Friday, February 17, 2012

Regency Shirt: Part 2 (collar and cuffs)

 I've finished the neck and shoulders of the shirt, and have moved on to working on the cuffs and sleeves.

As you can see, the collar is fairly short compared to the amount of fabric in the neckline of the shirt, and all that extra fabric had to be gathered and pleated into the collar. The main directions in the pattern said to backstitch around the collar before completing it, but then had a side note that period shirts usually just had the collar hemstitched to the shirt on both sides. I did that. It probably won't be as strong a connection, but I can't see myself getting into a wrestling match while wearing this shirt, so the collar probably won't be torn off.

Below  are the two cuffs for the sleeves. On the left, I didn't use any guides for my stitching and it went a little wonky.... For the other cuff I drew guide lines in black chalk, so my stitching is nice and straight. I just hope the chalk washes off - perhaps while taking a dip on Mr. Darcy's estate. I suppose at the very worst if it doesn't wash off I'll remove the cuff and make a new one.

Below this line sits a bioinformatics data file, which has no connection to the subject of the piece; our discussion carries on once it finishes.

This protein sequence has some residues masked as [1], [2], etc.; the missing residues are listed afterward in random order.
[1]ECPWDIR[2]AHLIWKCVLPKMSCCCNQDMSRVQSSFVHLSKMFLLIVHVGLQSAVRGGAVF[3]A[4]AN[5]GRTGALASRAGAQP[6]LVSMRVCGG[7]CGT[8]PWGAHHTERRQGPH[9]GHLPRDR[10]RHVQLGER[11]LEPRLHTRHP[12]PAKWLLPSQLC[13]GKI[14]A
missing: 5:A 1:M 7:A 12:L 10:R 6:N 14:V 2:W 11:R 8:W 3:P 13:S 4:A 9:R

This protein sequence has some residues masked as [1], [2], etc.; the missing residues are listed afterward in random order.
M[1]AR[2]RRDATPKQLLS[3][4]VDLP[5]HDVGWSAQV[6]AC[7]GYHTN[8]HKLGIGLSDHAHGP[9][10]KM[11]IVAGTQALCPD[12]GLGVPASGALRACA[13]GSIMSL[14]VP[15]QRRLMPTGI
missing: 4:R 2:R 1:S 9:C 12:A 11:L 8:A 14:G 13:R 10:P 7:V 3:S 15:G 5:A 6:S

This hand stitching takes a long time, and I've pricked my thumb more times than I care to admit. If I were using a sewing machine this shirt would be long done by now. I definitely want to be able to say I made this entirely by hand, but I think in future projects I'll be just fine with using a sewing machine where possible - at least for long, not very visible seams. There's a lot that must be done by hand, especially when it comes to jackets (pad stitching the lapels, for example, which will be detailed when I make a jacket), and I actually enjoy making buttonholes by hand (not to mention that my sewing machine is absolute crap at making them automagically).


  1. Try light blue or yellow chalk on light colored fabric. I am very impressed with your work. As a newbie too, I have been making a dress and know what you are aluding to with those long seams.

    1. Thanks for the tip - just one more thing to add to my wish list. :) For Regency sewing it's also very proper to pull a thread to mark the sewing line. I probably should have done that here - a simple way to mark a straight sewing line.